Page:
For this, conservationists need to work together to press for suitable amendments (for example, of the cut-off date, the need to seek "prior informed consent" from communities for any diversion of forest land for non-forest purposes, and the reinsertion of conservation responsibilities tied to rights). They also need to collaborate on developing rules and guidelines for a number of the Bill's provisions: the identification of "critical wildlife habitats", the process of ensuring fair relocation (including what "informed consent" should mean), and the processes by which communities can use the provisions on protecting forests and wildlife (including the CCAs). Also crucial is an independent monitoring mechanism to show what impact the Bill's implementation is having and to suggest corrective action where necessary.

The first six months or so of the implementation phase should be used to do a complete mapping of `encroached' areas, other forests where resource rights will be extended, and community-conserved forests that could be legally recognised, and to build a baseline on which monitoring can be done. Also important, though Herculean, is to help gram sabhas and tribal councils build capacity to carry out their conservation responsibilities.

In spelling out the composition of the various committees that the Bill establishes at the subdivisional, district and State levels, State governments must include environmental and social action groups. Such members can act as critical checks against the misuse of the Bill.

There is also a need to clarify how precisely the Bill relates to existing conservation laws. The Bill states that "save as otherwise provided in this Act and the Provisions of the Panchayats (Extension to Scheduled Areas) Act, 1996, the provisions of this Act shall be in addition to and not in derogation of the provisions of any other law for the time being in force". My interpretation is that the provisions of the Wildlife and Forest Acts will continue to apply. However, this is open to interpretation, and we would do well to stress proactively that the rights aspects of this Bill be harmonised with the conservation provisions of existing laws.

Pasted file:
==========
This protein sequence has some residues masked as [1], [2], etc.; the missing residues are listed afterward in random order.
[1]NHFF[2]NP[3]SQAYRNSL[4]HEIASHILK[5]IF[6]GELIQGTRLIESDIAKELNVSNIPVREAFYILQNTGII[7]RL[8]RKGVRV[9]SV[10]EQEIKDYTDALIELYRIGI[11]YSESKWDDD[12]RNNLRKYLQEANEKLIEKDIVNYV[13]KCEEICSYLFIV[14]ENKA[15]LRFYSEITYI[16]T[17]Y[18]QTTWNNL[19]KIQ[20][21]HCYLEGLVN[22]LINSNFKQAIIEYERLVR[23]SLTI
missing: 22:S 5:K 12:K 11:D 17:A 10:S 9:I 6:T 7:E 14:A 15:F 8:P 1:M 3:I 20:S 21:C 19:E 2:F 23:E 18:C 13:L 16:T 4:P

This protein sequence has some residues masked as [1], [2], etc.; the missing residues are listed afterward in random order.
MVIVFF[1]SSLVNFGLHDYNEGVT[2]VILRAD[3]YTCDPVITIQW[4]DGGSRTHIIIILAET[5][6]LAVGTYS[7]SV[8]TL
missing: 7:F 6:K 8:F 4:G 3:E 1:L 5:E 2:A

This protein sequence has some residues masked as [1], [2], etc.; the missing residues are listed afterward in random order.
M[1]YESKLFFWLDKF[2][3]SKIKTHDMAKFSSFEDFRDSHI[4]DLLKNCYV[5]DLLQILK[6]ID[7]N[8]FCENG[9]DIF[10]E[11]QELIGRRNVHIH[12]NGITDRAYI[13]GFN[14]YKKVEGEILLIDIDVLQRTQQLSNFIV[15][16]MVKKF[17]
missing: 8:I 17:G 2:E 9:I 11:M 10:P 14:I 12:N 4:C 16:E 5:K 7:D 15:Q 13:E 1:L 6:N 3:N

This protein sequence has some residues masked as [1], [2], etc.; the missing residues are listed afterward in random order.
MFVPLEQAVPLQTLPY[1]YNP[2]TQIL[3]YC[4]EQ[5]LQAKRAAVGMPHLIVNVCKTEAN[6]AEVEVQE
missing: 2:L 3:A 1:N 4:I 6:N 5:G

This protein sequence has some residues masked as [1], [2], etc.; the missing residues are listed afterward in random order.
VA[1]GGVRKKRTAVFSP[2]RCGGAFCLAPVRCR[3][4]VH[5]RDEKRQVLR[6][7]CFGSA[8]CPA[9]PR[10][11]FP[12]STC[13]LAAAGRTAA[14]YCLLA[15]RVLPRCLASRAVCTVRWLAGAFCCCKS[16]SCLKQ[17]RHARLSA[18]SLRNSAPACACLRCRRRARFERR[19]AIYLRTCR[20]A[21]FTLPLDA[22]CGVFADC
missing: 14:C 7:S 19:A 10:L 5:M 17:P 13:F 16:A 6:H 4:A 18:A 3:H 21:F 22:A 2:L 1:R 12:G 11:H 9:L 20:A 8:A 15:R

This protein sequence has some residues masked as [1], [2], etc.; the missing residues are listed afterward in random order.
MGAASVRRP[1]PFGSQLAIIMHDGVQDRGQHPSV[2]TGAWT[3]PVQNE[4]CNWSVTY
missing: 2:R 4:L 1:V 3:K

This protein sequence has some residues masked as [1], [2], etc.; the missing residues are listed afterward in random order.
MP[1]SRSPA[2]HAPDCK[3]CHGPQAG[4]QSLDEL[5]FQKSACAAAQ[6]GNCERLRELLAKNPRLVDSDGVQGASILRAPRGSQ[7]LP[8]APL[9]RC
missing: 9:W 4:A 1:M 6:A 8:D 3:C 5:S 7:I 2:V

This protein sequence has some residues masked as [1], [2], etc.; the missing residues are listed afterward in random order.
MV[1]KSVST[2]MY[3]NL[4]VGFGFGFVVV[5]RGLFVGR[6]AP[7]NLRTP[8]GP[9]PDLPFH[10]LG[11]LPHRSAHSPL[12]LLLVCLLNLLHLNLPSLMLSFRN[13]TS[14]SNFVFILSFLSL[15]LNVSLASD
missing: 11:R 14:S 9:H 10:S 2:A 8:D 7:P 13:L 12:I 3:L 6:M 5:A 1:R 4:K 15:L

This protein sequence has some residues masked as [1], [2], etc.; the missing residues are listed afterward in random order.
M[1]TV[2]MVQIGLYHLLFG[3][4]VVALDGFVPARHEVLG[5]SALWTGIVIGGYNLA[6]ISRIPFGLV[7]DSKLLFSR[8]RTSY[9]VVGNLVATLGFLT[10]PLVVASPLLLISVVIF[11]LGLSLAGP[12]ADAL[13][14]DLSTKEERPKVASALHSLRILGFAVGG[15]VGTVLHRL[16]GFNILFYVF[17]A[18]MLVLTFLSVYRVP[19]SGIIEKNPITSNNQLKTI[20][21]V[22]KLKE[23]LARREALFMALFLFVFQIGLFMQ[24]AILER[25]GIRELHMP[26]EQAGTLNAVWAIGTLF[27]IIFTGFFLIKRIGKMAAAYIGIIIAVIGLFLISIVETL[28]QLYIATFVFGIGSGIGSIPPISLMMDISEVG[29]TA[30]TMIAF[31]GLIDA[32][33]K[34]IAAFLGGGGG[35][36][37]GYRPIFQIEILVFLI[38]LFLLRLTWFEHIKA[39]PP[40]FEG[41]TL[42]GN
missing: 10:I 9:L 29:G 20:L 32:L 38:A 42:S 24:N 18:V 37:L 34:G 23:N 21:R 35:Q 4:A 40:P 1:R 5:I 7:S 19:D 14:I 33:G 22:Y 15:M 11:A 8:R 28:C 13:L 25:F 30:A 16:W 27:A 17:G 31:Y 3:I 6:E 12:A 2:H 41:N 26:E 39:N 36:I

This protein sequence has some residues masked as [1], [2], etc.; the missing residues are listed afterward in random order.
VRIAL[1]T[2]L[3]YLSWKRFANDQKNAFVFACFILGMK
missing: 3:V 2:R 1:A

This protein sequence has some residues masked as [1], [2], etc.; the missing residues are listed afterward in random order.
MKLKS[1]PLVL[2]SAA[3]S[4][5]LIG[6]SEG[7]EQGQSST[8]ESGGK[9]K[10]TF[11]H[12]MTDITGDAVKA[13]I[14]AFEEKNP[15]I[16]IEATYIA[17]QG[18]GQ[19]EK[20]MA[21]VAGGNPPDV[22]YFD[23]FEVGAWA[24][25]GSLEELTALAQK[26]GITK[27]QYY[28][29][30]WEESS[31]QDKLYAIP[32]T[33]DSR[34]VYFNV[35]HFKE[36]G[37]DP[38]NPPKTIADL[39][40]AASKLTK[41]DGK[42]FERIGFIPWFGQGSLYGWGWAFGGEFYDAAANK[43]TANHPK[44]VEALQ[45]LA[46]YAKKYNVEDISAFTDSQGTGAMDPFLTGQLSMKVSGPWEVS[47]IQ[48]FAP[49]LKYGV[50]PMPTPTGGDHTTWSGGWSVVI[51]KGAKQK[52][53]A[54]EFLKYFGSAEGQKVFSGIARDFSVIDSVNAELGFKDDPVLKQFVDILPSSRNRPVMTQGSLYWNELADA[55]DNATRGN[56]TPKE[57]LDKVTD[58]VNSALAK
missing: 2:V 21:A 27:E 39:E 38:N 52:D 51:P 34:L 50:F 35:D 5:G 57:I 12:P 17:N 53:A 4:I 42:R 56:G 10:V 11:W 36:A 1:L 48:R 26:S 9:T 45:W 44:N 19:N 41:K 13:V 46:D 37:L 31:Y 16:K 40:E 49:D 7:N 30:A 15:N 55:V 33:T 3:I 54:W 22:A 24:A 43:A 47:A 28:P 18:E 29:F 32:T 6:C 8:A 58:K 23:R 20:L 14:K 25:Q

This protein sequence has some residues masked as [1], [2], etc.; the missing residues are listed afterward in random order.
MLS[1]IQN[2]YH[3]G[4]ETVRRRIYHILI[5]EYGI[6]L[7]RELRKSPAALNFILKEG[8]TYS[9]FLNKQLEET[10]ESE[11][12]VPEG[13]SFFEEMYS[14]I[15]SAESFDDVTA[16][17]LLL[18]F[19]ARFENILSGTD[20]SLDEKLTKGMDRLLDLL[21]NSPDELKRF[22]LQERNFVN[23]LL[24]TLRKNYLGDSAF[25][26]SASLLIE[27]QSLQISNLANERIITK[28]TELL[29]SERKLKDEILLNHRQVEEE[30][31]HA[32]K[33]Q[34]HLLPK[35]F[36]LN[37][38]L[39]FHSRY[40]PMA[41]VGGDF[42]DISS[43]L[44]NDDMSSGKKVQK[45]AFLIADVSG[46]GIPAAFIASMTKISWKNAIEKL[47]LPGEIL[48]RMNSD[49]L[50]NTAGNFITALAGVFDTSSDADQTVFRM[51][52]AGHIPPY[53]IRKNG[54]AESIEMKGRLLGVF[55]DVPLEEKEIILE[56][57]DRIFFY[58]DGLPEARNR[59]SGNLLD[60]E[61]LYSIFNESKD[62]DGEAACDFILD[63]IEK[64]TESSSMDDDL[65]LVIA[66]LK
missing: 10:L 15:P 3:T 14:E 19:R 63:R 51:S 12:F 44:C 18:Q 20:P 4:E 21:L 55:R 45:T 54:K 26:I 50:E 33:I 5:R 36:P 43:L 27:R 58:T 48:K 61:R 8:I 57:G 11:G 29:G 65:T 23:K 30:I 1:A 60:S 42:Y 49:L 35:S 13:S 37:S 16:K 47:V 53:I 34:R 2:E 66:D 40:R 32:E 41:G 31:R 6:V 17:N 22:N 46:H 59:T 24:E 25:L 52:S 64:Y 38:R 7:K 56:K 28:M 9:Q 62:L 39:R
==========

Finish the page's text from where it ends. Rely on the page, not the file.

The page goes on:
Finally, let us remember that if conservationists and human rights advocates do not join forces, both interests will be defeated by powerful corporate and commercial interests that are on the upsurge owing to the mad rush to achieve a 10 per cent rate of growth. Even as the government gives forest rights to Adivasis, it is opening up Adivasi and other forest areas in Chhattisgarh, Jharkhand, Orissa and elsewhere for mining, industries and the like.

If the forest rights Bill could be used in conjunction with conservation and panchayat laws, there could still be a semblance of a chance to stall the juggernaut of destructive development that otherwise will engulf both wildlife and Adivasis.

Ashish Kothari is a member of Kalpavriksh.